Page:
What is Corporate Account Takeover?
Corporate account takeover occurs when a criminal obtains electronic access to your bank account and conducts unauthorized transactions. The criminal obtains electronic access by stealing the confidential security credentials of your employees who are authorized to conduct electronic transactions on your corporate bank account.
How are confidential security credentials stolen?
There are several methods being employed to steal confidential security credentials. One is to mimic the look and feel of a legitimate financial institution’s website. Users provide their credentials to these sites without knowing that a perpetrator is stealing their security credentials through a fictitious website which appears to be their financial institution.
A second method is malware that infects computer workstations and laptops via infected emails with links or document attachments. In addition, malware can be downloaded to a user’s workstation and laptop from legitimate websites, especially social networking sites. Clicking on the documents, videos or photos posted there can activate the download of the malware. The malware installs key-logging software on the computer, which allows the perpetrator to capture the user’s ID and password as they are entered at the financial institution’s website.
Other viruses are more sophisticated. They alert the perpetrator when the legitimate user has logged onto a financial institution’s website, then trick the user into thinking the system is down, or not responding during this perceived downtime, the perpetrator is actually sending transactions in the user’s name.
What does corporate account takeover look like?
If robust authentication is not used and a user’s credentials are stolen, the perpetrator can take over the account of the business. To the financial institution, the credentials appear to be the legitimate user. The perpetrator has access to and can review the account details of the business, including account activity and patterns and ACH and wire transfer origination parameters such as file size and frequency limits and Standard Entry Class (SEC) codes.
With an understanding of the permissions and the limits associated with the account, the perpetrator can transfer funds out of the account using wire transfers or ACH files. With ACH, the file would likely contain PPD (Prearranged Payments & Deposits) credits routed to accounts at one or more receiving depository financial institutions (RDFI’s). These accounts may be newly opened by accomplices or unwitting “mules” for the express purpose of receiving and laundering these funds. The accomplices or mules withdraw the entire balances shortly after receiving the money and send the funds overseas via wire transfer or other popular money transfer services.
Perpetrators also send ACH files containing debits in order to collect additional funds into the account that can subsequently be transferred out. The debits would likely be CCD (Cash Concentration & Disbursement) debits to other small business accounts for which the perpetrator has also stolen the credentials or banking information. Given the 2-day return timeframe for CCD debits and the relative lack of account monitoring and controls at many small businesses, these debit transactions often go unnoticed until after the return timeframe has expired.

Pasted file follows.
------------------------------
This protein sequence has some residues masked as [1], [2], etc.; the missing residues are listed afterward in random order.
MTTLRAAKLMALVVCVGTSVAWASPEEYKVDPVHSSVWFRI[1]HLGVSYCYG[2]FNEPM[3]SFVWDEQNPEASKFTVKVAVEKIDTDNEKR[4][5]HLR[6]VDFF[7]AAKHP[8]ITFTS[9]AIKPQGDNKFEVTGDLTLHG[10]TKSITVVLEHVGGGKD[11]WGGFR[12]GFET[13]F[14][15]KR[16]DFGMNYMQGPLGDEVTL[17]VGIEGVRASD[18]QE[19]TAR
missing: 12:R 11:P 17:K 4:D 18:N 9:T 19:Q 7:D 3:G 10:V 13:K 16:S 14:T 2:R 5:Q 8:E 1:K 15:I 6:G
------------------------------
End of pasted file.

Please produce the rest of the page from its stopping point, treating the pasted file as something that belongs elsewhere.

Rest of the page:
What can business customers do to protect themselves (best practices)?
Business customers can take many steps to protect themselves against account takeover:
One of the most effective, yet basic, controls is for business customers to always initiate ACH and wire transfer payments under dual control. For example, one individual initiates the creation of the payment file, and another approves the file for release.
Using multiple factors to prove identity is very effective in preventing a successful attack. Multiple factors are more challenging to compromise. For example, the use of 1) something the person knows (user ID, PIN, Password), and 2) something the person has (password-generating token, USB token) can substantially reduce the vulnerability to an attack. Tokens that generate single-use codes are among the best practices.
Restrict functions that authorized employees may perform to specific computer workstations and laptops that are used solely for online banking and payments. This will help prevent the inadvertent downloading of malware or other viruses by users.
Ensure that your company’s operating system and its components are up to date with current software patches. For example, the use of the most current firewalls, malicious code filtering, virus protection and spyware removal software will aid in the control of network intrusion tactics.
Business customers should reconcile their bank accounts daily. Many business customers, particularly small businesses, may not typically reconcile their bank account on a daily basis, and therefore may not recognize fraudulent activity until it is too late to take action. Electronic Funds Transfer Act (Regulation “E”) is a consumer regulation and does not protect business clients from fraudulent electronic funds transfers (EFT’s).
Business customers should train all staff who interact with the online banking system on corporate account takeover.
Business customers should consider completing a risk assessment and controls evaluation periodically to mitigate any risk findings.
Looking for additional information?
- Internet Security Essentials for Business (U.S. Chamber of Commerce)
- Small Biz Cyber Planner (FCC)
- 10 Cybersecurity Strategies for Small Business tip sheet (FCC)
- Data Security Made Simpler (Better Business Bureau)
- Sound Business Practices for Businesses to Mitigate Corporate Account Takeover (NACHA – The Electronic Payments Association)